(1) The system flow rate shall be established in accordance with Section 8.1, and it shall be determined that the flow allowed by the water meter is adequate to supply the system demand and that the total demand flow does not exceed the maximum flow allowed by the piping system components.
                              (2) The water pressure in the street shall be determined.
                              (3) Pipe sizes shall be selected.

                              snip
                              Take a moment and read that real carefully. The "charts" are relatively easy to follow but do you see where systems hooked to the domestic, where dead ends are prohibited, a system with loops and grids is taking you?

                              The "easy method" outlined in 13D is for straight systems... the systems connected to the plumbing (Uponor) have to be looped or gridded (no dead ends) which kicks out the "easy way" to do calculations.

                              For loops and grids the Hardy Cross method is used and here's a beginners tutorial if you're bored and want to work at something new. To be honest with you it took me a couple years to become comfortable with using it.. I know how but wWith loops it is harder and grids without a computer can get insane depending on what you got. Three connections to an operating sprinkler will almost certainly take a computer unless the technician is well versed in calculations and has a LOT OF TIME that you will pay for.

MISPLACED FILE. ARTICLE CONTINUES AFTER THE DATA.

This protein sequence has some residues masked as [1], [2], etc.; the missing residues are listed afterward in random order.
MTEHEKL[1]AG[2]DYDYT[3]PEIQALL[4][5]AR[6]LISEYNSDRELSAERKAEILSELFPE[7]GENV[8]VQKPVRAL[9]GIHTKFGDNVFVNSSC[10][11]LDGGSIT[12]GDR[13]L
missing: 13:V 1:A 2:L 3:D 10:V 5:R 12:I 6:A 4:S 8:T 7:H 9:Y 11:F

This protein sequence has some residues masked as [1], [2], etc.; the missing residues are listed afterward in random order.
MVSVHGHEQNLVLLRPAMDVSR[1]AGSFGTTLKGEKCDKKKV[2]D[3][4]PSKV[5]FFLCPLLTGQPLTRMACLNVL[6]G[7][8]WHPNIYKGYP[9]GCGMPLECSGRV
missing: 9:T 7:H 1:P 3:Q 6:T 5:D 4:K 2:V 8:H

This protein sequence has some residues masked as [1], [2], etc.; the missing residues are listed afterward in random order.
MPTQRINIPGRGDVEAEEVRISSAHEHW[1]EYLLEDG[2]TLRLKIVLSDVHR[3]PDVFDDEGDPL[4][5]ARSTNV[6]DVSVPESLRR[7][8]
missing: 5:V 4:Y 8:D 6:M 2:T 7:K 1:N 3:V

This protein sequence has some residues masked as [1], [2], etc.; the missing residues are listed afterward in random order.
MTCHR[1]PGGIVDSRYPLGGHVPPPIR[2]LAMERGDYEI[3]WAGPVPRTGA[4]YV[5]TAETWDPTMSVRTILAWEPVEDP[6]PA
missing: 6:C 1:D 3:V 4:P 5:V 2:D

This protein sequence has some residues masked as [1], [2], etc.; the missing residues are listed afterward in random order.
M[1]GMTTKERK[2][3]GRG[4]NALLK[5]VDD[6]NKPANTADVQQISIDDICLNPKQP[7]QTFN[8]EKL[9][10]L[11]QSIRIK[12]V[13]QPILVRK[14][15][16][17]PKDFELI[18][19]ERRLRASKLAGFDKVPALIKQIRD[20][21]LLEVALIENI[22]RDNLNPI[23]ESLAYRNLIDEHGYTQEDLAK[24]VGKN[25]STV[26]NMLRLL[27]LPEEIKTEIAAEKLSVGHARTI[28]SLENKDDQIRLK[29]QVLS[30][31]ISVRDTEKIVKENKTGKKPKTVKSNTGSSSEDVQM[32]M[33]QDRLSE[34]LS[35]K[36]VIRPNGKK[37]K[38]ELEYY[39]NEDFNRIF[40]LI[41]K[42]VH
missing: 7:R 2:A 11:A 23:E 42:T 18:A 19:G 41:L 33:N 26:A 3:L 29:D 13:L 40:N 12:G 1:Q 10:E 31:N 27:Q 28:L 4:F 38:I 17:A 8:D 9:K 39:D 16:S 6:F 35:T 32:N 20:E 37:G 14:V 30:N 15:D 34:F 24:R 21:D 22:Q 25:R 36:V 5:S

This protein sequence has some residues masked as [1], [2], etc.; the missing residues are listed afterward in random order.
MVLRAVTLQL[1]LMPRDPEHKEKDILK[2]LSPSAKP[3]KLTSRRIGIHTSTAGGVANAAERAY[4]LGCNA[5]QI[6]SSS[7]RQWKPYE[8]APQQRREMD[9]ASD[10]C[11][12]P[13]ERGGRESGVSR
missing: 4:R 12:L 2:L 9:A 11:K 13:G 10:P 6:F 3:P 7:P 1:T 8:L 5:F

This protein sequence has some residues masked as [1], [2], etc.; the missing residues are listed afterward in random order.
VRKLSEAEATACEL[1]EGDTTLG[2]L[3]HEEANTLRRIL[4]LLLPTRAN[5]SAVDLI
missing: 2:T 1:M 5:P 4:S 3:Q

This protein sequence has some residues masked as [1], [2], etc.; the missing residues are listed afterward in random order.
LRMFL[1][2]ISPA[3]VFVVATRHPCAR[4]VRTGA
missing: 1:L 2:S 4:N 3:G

It seems that Uponor spent a lot of time getting ready to sell their product not bothering to set ground work that would keep residential plumbers away from some very serious liability issues.

                              For example make sure your liability insurance provides coverage for fire sprinkler completed operations. Just because you have liability in plumbing operations doesn't mean it extends to sprinklers.

                              Some insurance companies won't even write a policy unless the sprinkler/plumbing company has a full time NICET III or IV employee on staff.

                              I should add the NICET has to be in Automatic Sprinkler System Layout and not Inspections. A NICET certified inspector will not fly.

                              Some here may accuse me of trying to talk plumbers out of the work... that perhaps I want to keep it all for myself but nothing could be further from the truth. I don't want the work, I don't want to do it and it should be plumbers who do one and two family dwellings but everyone is putting the cart before the horse. They didn't lay out the ground work it is as if nobody thought this mess through.

                              If you want to get into this just make sure you do plenty of research first.
                              Last edited by sprinklertech; 10-29-2010, 01:30 PM.